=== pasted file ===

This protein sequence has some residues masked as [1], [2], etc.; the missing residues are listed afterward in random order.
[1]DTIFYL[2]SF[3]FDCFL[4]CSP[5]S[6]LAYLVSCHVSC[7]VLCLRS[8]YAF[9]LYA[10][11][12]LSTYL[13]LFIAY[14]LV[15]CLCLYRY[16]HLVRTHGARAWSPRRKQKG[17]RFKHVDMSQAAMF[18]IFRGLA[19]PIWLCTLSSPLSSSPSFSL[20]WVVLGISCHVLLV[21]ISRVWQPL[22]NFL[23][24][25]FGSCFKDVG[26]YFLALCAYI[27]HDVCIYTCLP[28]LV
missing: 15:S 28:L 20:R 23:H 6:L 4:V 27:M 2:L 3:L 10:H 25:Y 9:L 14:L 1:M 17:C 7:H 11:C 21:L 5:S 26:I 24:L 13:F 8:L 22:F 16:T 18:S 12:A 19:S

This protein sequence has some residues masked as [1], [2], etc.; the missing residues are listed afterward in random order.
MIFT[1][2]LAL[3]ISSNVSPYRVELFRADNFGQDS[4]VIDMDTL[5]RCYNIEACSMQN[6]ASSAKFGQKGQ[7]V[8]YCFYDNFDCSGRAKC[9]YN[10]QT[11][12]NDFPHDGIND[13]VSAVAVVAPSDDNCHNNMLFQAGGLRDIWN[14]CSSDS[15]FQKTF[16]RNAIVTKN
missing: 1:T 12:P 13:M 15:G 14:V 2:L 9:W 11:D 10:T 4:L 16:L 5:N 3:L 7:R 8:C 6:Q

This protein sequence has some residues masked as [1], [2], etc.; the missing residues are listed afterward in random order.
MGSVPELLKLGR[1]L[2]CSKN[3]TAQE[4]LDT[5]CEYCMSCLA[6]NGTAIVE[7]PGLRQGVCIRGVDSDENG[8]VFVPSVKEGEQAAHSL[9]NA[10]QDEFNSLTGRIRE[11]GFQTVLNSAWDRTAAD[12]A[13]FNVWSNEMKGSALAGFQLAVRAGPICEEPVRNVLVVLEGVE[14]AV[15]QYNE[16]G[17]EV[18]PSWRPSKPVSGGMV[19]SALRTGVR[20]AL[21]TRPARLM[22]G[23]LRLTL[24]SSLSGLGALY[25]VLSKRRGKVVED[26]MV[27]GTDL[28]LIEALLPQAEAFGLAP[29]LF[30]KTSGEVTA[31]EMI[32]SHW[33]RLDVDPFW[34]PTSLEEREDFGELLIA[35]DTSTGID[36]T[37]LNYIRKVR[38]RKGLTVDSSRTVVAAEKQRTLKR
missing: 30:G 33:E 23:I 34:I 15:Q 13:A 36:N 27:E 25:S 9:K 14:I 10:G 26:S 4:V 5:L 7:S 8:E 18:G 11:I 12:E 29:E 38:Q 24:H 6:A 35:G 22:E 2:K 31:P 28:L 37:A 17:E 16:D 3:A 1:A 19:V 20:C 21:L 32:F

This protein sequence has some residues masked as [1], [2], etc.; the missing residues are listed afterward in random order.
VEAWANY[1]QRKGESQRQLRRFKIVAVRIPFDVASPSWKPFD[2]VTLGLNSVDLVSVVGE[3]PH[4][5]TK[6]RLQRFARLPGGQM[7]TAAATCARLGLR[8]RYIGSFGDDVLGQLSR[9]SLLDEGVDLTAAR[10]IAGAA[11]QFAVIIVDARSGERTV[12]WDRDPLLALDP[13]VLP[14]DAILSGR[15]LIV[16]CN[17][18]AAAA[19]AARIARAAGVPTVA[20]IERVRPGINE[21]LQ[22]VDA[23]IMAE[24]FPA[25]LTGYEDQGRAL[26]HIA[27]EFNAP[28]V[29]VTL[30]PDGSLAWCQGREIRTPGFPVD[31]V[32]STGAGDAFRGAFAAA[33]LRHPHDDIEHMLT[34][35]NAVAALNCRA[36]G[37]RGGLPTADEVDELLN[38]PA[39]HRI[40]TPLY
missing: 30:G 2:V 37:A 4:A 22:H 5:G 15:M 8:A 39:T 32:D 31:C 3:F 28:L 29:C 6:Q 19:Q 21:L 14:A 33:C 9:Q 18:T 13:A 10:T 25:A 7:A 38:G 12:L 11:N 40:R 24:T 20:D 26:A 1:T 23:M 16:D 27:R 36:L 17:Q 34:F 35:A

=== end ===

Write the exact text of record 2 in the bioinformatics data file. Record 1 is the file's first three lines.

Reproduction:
This protein sequence has some residues masked as [1], [2], etc.; the missing residues are listed afterward in random order.
MIFT[1][2]LAL[3]ISSNVSPYRVELFRADNFGQDS[4]VIDMDTL[5]RCYNIEACSMQN[6]ASSAKFGQKGQ[7]V[8]YCFYDNFDCSGRAKC[9]YN[10]QT[11][12]NDFPHDGIND[13]VSAVAVVAPSDDNCHNNMLFQAGGLRDIWN[14]CSSDS[15]FQKTF[16]RNAIVTKN
missing: 1:T 12:P 13:M 15:G 14:V 2:L 9:W 11:D 10:T 4:L 16:L 5:N 3:L 7:R 8:C 6:Q